I only wish that when I was a kid, that I had known that everything is not what it appears to be online and on television. I wish I had known back then that even the people famous for being "perfect" use Photoshop and filters and lighting and special angles to look the way that they do. Case in point, even Kim Kardashian, one of the most famous people on our planet, feels the need to straighten a ponytail and reshape her neck every now and then.

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Not even Kim Kardashian is as perfect as "Internet" Kim Kardashian. But my younger self would never have known these things. My younger self would have only seen Kim's "perfection" and used it as more ammo to hurt myself with when I didn't feel like I was pretty enough.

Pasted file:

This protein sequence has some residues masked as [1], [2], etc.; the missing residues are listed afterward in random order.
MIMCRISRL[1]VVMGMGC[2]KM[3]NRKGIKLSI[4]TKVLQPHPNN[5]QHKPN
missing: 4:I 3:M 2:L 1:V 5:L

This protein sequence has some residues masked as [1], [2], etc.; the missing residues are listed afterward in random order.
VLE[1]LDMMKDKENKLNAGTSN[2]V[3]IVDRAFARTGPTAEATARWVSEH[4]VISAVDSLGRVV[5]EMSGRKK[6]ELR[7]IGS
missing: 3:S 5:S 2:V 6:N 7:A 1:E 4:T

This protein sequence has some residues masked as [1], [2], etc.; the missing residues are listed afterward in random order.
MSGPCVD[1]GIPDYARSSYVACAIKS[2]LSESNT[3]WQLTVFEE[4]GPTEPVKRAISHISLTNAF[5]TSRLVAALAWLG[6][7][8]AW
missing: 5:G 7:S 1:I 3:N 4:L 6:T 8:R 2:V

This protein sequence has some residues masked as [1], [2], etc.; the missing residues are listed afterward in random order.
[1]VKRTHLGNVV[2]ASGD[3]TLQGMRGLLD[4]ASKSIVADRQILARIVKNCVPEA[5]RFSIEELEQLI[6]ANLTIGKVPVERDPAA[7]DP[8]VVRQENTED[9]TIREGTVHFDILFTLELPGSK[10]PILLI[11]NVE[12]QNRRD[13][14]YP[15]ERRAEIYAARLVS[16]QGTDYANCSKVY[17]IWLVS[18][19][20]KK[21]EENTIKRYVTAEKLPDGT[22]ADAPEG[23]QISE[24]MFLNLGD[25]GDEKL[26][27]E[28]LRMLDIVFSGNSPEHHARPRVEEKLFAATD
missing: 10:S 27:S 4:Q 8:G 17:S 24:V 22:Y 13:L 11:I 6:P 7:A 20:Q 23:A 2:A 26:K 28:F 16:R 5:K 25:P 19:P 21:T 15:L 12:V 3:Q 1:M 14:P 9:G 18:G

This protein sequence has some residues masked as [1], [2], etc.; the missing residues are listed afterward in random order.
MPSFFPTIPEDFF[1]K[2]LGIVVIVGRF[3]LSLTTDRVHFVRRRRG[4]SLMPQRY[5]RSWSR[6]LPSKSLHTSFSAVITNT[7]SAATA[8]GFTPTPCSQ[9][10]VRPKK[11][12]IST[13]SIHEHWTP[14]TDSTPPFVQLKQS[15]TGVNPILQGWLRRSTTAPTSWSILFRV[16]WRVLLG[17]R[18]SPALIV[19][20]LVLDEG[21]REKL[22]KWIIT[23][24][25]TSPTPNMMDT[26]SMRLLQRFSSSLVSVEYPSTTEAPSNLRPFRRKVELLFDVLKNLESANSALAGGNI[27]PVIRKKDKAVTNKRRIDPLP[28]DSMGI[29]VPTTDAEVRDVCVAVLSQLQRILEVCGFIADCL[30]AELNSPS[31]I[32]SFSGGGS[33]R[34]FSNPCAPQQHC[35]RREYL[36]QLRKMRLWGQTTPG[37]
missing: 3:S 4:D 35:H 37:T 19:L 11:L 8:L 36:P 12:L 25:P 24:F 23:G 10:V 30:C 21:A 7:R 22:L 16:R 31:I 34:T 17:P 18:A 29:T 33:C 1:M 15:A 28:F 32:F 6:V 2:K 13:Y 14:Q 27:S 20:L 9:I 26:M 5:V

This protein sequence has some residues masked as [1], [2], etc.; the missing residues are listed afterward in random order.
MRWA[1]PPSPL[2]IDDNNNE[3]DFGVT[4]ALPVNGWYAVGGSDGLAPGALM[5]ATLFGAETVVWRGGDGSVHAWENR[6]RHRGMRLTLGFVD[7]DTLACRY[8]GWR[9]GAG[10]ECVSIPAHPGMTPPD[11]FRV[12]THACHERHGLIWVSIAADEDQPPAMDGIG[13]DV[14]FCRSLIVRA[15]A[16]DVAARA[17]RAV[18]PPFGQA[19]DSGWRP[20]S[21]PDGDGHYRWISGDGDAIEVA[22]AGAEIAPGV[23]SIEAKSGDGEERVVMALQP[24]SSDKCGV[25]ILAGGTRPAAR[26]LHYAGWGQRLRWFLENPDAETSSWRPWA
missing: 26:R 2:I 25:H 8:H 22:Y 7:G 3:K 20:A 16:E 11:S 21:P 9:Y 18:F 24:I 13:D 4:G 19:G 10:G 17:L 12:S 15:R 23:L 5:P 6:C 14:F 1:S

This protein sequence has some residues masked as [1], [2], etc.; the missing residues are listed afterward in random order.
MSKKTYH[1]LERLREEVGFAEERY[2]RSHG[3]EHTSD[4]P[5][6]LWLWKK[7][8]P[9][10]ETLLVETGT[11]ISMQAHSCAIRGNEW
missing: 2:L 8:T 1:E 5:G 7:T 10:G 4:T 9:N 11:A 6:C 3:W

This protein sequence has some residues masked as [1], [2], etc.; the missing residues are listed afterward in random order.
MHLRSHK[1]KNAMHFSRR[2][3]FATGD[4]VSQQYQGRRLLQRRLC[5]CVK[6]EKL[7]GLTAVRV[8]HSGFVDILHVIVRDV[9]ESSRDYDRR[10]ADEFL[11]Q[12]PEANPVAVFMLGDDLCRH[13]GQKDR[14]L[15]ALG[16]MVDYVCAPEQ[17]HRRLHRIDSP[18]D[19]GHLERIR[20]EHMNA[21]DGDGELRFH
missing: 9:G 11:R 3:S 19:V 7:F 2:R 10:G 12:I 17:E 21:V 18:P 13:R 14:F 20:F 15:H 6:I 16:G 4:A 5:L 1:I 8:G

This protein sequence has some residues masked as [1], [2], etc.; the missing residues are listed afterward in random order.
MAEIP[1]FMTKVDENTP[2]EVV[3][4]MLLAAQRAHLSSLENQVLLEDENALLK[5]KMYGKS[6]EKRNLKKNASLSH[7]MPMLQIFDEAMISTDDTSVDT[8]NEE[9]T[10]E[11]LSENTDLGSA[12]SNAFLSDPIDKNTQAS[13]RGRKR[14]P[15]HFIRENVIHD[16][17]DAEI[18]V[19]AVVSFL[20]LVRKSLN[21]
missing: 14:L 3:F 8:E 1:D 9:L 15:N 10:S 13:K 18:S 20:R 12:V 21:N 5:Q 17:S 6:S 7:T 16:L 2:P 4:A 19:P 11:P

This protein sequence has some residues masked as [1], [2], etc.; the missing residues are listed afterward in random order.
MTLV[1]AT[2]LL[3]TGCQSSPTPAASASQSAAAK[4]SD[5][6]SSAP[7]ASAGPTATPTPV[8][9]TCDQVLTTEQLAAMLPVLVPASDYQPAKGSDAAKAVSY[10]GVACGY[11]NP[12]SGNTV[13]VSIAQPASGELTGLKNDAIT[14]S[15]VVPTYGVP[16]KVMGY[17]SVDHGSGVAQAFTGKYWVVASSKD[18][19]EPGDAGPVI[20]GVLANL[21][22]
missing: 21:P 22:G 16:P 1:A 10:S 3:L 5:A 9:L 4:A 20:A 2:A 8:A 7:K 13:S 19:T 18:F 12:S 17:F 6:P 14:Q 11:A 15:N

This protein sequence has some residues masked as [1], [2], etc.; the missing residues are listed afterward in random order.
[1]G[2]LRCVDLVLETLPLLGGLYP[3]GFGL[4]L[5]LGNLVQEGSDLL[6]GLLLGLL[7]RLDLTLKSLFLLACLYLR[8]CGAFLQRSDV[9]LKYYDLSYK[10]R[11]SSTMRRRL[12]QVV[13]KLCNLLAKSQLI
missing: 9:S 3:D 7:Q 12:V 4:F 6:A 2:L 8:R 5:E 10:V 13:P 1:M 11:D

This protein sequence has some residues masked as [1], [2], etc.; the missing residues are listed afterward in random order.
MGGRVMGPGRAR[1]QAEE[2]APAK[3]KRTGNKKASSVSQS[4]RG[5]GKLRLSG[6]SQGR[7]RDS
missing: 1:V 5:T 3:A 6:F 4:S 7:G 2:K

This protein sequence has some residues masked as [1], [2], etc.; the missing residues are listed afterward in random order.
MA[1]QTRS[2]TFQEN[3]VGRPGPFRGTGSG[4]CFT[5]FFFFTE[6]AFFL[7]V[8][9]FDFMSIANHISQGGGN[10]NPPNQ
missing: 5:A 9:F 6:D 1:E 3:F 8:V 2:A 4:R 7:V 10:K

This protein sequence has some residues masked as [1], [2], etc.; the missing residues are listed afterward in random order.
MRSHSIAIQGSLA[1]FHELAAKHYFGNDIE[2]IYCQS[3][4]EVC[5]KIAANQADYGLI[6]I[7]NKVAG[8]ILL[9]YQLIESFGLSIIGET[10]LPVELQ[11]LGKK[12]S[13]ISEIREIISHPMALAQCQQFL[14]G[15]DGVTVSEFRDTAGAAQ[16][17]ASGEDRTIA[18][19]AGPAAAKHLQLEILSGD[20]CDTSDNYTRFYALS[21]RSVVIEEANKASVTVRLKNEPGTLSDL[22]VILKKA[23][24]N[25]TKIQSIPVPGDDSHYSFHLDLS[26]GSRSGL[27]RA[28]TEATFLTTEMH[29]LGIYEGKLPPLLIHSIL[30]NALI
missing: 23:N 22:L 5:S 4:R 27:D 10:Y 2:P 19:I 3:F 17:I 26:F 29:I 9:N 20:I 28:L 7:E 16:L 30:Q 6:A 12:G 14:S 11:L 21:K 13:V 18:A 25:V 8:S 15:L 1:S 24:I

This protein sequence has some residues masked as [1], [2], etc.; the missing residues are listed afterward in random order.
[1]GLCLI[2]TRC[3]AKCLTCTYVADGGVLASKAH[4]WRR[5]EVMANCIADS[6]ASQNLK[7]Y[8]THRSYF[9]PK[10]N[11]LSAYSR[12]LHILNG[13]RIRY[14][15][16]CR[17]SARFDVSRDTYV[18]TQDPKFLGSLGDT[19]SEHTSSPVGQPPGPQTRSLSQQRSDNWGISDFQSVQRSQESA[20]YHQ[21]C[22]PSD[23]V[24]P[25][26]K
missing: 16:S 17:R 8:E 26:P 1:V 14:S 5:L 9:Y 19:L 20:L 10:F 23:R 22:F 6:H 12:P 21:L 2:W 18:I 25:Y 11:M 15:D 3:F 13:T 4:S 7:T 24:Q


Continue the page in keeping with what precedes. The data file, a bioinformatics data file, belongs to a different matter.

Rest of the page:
So yeah, Essena gets full respect from me for this. I hope my little sisters see these Instagram models and celebrities for what they are, instead of quietly comparing themselves and internalizing their self-hatred. It took years for me to learn to love myself, and I still have a long way to go. I think self-love is a journey every person has to go through, and I pray that my sisters have an easier time at it than I did. If stunts like Essena's smooth the way for them, and make it even the tiniest bit easier for my sisters to feel comfortable in their own skin, then I am all for it.